Friday The Thirteenth
One of the boys who leaps out and scares Will while they're trick or treating is wearing an ice hockey mask, as sported by the killer Jason in the Friday the Thirteenth film series. The first film in the series was released in 1980, whilst by 1984 the fourth film had been released.
Siouxsie and the Banshees
A popular goth group in the 1980s, the girl Jonathan meets at the party who he accuses of dressing like kiss is actually wearing the make-up heavy look of lead singer Siouxsie Sioux.
Another film based on a Stephen King story, released in 1976. At the party, Nancy ends up getting a bit drunk. She tries to get another cup of delightful looking bright red booze, Steve tries to stop her and she ends up with her white outfit covered in red. Visually, strongly reminiscent of the infamous prom scene in Carrie where the title character, played by Sissy Spacek, has a bucket of pigs blood dropped on her by some rather horrible bullies.
The image of El sat in front of a TV screen playing static (you don't see that anymore with digital TV, do you?) mirrors one of THE defining images of this 1982 film. Although Poltergeist was officially directed by Tobe Hooper, who also brought you The Texas Chainsaw Massacre, the producer was Stephen Spielberg. Rumours continue to this day that Spielberg was very hands-on with his assistance. It's easy to see strong parallels in the style of Poltergeist with ET, which was being filmed at the same time close by. Spielberg has since gone on the record to say it was very much Hooper's film.
Karate Kid, Rocky, Flashdance - Blink and you'll miss them appearance from guests dressed as characters from these films in the background at the Halloween party.
Before she spills that red drink all over her lovely white top, it's worth taking note of what Nancy is wearing. Yes, Nancy has dressed up like the 'tart with a heart' Lana, played by Rebecca de Mornay from 1983's Risky Business, whilst Steve has gone for the Tom Cruise look with his jacket and shades. Risky Business is widely acknowledged as the film that launched Tom Cruise on his path to stardom. Whether you think that’s a good thing or not is your decision!
Ray Parker, Jr – 'Ghostbusters'. As the boys get dressed in their ghostbusting outfits.
The unmistakeable sound of the Ghostbusters theme. Was this track really that popular in 1984? Hell yes! The writer of this article bought it in 1984 on 12” vinyl with extended instrumental dance mix as he loved it so much!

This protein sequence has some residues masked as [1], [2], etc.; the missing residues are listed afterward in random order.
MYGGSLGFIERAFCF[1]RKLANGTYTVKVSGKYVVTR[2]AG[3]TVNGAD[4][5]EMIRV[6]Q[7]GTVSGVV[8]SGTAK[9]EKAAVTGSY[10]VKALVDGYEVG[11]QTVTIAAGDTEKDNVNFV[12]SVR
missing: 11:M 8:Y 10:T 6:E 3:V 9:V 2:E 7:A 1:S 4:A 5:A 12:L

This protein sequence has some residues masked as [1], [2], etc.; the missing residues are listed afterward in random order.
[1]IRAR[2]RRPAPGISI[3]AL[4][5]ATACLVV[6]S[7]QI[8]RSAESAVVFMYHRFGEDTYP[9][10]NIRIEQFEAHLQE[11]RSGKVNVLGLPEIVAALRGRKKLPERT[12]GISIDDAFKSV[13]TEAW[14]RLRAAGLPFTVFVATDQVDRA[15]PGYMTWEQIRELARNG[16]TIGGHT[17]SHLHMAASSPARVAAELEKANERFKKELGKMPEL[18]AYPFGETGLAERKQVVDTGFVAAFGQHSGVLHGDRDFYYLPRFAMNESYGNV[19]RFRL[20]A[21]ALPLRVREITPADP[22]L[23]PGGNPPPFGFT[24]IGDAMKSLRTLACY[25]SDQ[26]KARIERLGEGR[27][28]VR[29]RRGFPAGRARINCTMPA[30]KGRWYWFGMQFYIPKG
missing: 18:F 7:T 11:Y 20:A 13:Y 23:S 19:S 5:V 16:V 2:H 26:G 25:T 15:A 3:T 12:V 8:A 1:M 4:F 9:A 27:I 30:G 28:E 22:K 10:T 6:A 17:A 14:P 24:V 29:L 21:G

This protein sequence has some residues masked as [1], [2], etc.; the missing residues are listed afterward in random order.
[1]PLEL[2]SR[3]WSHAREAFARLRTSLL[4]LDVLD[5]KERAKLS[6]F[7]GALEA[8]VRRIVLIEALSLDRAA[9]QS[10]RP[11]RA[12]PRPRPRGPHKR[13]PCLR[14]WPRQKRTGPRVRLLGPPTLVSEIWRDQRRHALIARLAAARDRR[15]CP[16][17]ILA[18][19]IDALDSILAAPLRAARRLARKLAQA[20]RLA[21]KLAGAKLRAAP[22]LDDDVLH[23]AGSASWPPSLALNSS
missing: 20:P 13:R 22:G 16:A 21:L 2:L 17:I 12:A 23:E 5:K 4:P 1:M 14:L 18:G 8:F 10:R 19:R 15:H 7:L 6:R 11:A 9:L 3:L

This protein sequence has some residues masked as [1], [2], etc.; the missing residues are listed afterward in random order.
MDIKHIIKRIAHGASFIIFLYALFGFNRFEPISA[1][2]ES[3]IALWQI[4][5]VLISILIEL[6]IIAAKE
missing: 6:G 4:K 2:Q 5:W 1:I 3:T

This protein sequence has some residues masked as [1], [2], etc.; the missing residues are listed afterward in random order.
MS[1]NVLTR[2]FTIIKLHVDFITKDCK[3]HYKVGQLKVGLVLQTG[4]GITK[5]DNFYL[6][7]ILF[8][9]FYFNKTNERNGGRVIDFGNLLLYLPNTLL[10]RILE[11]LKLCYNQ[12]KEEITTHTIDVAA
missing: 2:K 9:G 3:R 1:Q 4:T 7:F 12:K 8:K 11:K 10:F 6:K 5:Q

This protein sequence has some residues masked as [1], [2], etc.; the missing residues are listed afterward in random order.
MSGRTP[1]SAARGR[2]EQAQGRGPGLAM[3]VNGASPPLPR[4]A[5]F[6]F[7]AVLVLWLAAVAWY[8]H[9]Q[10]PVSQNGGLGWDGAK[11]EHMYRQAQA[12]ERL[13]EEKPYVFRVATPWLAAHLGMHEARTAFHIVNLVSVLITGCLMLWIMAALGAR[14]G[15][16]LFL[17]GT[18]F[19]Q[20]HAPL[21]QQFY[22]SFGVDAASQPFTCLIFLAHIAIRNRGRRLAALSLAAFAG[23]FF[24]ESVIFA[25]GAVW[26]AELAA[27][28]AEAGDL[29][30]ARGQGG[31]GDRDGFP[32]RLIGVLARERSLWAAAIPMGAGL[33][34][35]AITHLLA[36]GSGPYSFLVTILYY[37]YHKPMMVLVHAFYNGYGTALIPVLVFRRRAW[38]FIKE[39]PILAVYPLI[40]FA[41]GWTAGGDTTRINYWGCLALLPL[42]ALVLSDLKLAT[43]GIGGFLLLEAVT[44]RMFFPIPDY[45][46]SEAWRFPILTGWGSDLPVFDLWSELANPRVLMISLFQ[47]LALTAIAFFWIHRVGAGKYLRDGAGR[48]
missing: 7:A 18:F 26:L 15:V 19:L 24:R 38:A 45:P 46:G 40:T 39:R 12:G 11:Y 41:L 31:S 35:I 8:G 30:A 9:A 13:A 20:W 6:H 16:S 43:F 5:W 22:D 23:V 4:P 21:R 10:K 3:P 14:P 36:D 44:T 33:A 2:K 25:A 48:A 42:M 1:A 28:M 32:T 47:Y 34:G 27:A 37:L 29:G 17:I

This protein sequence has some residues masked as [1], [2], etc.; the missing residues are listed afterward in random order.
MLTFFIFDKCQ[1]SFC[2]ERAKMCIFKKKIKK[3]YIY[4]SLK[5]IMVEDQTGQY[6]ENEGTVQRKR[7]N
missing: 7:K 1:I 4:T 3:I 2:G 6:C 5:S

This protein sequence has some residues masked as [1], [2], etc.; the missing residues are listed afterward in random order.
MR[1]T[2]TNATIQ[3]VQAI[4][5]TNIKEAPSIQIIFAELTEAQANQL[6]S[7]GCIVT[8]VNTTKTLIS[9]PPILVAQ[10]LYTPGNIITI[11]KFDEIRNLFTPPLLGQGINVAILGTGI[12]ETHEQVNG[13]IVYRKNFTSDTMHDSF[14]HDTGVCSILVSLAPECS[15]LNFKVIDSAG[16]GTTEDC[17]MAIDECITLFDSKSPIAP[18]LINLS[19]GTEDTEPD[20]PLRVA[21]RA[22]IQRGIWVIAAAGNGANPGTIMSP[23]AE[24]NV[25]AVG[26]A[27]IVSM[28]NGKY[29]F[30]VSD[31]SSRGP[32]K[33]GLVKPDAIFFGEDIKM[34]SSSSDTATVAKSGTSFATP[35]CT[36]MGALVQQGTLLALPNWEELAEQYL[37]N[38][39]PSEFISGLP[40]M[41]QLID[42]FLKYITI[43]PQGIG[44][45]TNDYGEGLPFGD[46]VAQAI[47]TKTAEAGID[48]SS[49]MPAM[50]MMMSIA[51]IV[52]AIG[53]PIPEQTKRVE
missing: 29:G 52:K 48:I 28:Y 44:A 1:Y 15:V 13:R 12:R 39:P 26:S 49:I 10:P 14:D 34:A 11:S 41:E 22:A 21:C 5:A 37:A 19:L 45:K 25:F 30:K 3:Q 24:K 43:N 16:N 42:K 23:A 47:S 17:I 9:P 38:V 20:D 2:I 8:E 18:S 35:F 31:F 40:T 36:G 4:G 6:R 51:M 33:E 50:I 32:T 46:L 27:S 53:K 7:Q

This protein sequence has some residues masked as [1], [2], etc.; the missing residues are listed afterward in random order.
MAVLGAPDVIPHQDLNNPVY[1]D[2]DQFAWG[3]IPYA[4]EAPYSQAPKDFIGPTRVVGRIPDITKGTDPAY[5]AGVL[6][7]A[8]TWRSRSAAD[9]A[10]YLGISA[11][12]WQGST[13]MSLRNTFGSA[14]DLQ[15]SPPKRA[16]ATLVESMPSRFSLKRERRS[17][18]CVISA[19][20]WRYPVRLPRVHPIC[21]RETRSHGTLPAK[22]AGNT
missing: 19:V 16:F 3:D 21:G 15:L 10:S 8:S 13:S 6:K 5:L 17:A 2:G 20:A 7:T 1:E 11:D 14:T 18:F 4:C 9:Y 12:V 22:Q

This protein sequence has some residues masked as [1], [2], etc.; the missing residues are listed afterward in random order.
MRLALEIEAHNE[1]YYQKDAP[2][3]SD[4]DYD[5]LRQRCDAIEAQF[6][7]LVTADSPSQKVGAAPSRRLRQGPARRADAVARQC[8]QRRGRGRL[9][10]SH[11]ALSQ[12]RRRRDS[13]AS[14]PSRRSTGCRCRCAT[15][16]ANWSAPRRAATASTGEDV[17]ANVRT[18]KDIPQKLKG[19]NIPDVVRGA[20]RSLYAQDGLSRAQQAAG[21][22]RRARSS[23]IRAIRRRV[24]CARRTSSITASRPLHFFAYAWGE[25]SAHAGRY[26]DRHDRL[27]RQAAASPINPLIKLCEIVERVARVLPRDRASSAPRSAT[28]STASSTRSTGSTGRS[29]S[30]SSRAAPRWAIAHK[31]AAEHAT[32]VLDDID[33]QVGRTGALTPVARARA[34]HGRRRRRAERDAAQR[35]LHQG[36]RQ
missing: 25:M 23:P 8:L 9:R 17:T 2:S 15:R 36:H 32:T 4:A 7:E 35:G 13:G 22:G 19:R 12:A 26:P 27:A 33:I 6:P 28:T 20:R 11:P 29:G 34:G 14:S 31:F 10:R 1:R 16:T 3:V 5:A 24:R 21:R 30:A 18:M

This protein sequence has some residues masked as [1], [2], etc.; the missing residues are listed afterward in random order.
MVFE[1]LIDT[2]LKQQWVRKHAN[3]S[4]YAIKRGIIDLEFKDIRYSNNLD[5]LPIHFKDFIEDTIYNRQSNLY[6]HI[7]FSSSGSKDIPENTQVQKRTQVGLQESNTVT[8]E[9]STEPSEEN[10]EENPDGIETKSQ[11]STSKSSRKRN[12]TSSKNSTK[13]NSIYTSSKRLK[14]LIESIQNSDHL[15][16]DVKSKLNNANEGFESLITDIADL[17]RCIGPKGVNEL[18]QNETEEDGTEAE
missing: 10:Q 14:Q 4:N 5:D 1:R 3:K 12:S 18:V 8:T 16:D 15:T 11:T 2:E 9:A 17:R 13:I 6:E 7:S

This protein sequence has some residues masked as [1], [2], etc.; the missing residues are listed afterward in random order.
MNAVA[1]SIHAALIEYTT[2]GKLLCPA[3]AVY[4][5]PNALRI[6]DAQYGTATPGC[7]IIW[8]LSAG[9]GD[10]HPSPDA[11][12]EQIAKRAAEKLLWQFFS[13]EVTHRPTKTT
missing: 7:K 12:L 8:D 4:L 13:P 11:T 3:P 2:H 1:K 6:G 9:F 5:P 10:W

Ted Nugent – 'Wango Tango'. As Bill gets mad in his car.
Rocker Nugent is more famous these days for being a bit of a gun nut, but this track was released in 1980 and would have been a regular heard on radio at the time. It's been nominated for having one of the worst guitar solos of all time. Maybe skip this on the playlist?
Blackout – 'Swing Set'. Jonathan driving Will into town.
A band who it's fair to say didn't trouble the UK charts at all.
Motley Crue – 'Shout At The Devil'. Party track.
Motley Crue epitomised a genre of rock we can lovingly refer to as 'hair rock'. Dudes with enormous hairdos, wearing spandex trousers and focussing on style more than musical content. Motley Crue were huge in the 80s, despite members of the band trying their best to kill themselves through drugs overdoses.
Kenny Rogers & Dolly Parton – 'Islands in the Stream'. Joyce and Bob having a bit of a slow dance.
A middle of the road smash hit from this pairing, perfectly matched to the scene. Released in 1983, the song was actually written by the Bee Gees. More recently the track was performed on late night US TV by Jimmy Fallon and Miley Cyrus. We'll stick to the 80s version, thanks.
Bobby 'Boris' Pickett – 'Monster Mash'. Trick or treating scene.
A Halloween stalwart, this novelty track recently picked up a lot of mentions on social media as a student of the song pointed out the track we hear, Monster Mash, is not actually the monster mash itself. The lyrics of the song make clear that the singer is merely mentioning he heard the monster mash, he's telling us what it was like but the track isn't actually it. Clear? Good.
Big Giant Circles – 'Outside The Realm'. Mike and Will talking.
This is actually a recent track from electronic/retro producer Jimmy Hinson who's been very active in composing music for computer games.
On To Episode Three
After setting up the season and getting us to Halloween in the first couple of episodes, it's time to head on with the plot. Dustin appears to have found a new friend in his bin, what could it be?